Unboxing the future of gaming: the digital shift explained

As games get more expensive to develop, studios must find ways to cut costs and some are doing this by changing how physical copies work.

In the ever-evolving gaming industry, the ongoing shift from physical to digital releases continues to generate discussion online. And, boy, it's a debate that stirs the pot unlike any other.

Digital games are no longer the future, they're what's happening right now, and this is making it more difficult to justify the need to have physical releases.

The long and short is this: physical copies are becoming a thing of the past, like the VHS tapes of yesteryears. Meanwhile, digital releases, which are quick and convenient, have been all the rage for the better part of the past two decades. But, as with any change, especially one this monumental, there's more to it than meets the eye.

Stalwarts believe there's something special about holding a copy of a game in your hand, especially if it contains the actual game and not just a physical box with a digital code. It's argued that you can't beat the sense of ownership, nostalgia, and connection that you get with having a physical copy over a digital version.

These folks, like this one guy who collected Game Boy copies for years, see collecting as an opportunity to preserve their memories, support local game stores, and get the thrill of the chase of finding a hidden gem in a second-hand shop.

Finally, there's the topic of game preservation. Many games these days can no longer be bought from digital storefronts, leaving the only way to access them is having a physical copy or pirating them from less-than-ideal sources.

Alan Wake 2 helped reignite the debate about digital vs physical copies in the gaming industry.

Now, on the other hand, we've got the case for digital copies.

They're more convenient, easier to access, and they reduce carbon footprint. Financially, they're also cheaper to produce for publishers as well, which is why Alan Wake 2 is digital only. Plus, let's not forget the rise of video game subscription services and online games. It's like everyone has signed up for the Xbox Game Pass or PlayStation Plus. And, with services like these, digital libraries have become the new game shelves. All you need is to look up a game in your library and boom! You're ready to play. You don't have to worry about scratching your disc, losing your cartridge, or, heaven forbid, a cluttered gaming shelf.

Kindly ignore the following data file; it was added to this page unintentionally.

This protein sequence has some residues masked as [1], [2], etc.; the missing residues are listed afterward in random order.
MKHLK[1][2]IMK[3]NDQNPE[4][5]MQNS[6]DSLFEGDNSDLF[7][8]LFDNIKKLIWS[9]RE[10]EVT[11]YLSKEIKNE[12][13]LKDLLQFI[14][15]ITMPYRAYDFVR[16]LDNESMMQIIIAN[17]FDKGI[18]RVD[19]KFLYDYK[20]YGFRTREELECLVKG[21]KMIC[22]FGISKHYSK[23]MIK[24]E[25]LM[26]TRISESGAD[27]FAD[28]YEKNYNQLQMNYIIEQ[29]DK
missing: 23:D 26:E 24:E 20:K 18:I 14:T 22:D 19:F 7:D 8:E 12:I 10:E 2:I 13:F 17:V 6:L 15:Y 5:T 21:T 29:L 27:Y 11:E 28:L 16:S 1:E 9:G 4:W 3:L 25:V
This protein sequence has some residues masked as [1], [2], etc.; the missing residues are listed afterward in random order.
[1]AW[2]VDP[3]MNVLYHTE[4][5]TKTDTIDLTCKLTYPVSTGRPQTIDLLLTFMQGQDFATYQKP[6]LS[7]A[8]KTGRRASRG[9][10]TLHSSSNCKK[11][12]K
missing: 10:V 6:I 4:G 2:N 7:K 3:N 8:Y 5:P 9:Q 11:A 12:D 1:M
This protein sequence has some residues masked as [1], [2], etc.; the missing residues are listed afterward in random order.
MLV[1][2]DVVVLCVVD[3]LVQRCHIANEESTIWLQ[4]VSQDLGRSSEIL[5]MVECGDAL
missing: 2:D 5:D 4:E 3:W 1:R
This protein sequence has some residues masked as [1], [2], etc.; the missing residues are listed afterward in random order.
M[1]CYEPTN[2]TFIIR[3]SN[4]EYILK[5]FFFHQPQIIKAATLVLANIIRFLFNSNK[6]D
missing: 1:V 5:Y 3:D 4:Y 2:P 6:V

It's clear each choice comes with its own advantages and disadvantages. But, while digital releases are understandable from indie companies, even larger studios are opting to go this route.

Going back to Alan Wake 2, a game by Remedy Entertainment, the game is going down the digital-only path to save a few pennies. True, it will sell for a lot less than most games these days, but a lot of gamers are crying foul that those who can afford a physical release should do it. At this point, it begs the question, is Remedy really thinking about saving costs and padding its bottom line or are they just following the trend? The jury's still out on that one.

Many games have been lost simply because they're no longer being sold online.

Again, the biggest thing here is preservation. Without physical copies, games become harder to archive and keep available. As licensing issues continue to rear their ugly heads every now and then, possessing digital ownership of a game isn't like being able to hold it in your hand. When games start selling for $70 a pop, it's understandable gamers want assurance that it won't just vanish into thin air. A physical copy, even when the servers for updates are switched offline, solves this problem.

At the end of the day, it doesn't matter if we're for or against digital distribution. But, just like how some people collect the darndest of stuff, the stubborn love for physical releases will continue to persist for time immemorial.

After all, in our fast-paced, digital world, isn't it comforting to hold a piece of your favourite hobby in your hands? Maybe, just maybe, we'll find a middle ground that satisfies both who prefer digital and physical copies. Because, let's be honest, we're all here for the love of gaming, aren't we?

It doesn't matter if our games are on discs or if they're in our digital libraries. It's the thrill of playing that keeps up coming back for more, And that, my friends, isn't going anywhere, digital or not.


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Ray Ampoloquio
Ray is a lifelong gamer with a nose for keeping up with the latest news in and out of the gaming industry. When he's not reading, writing, editing, and playing video games, he builds and repairs computers in his spare time. You can find Ray on Twitter and LinkedIn.
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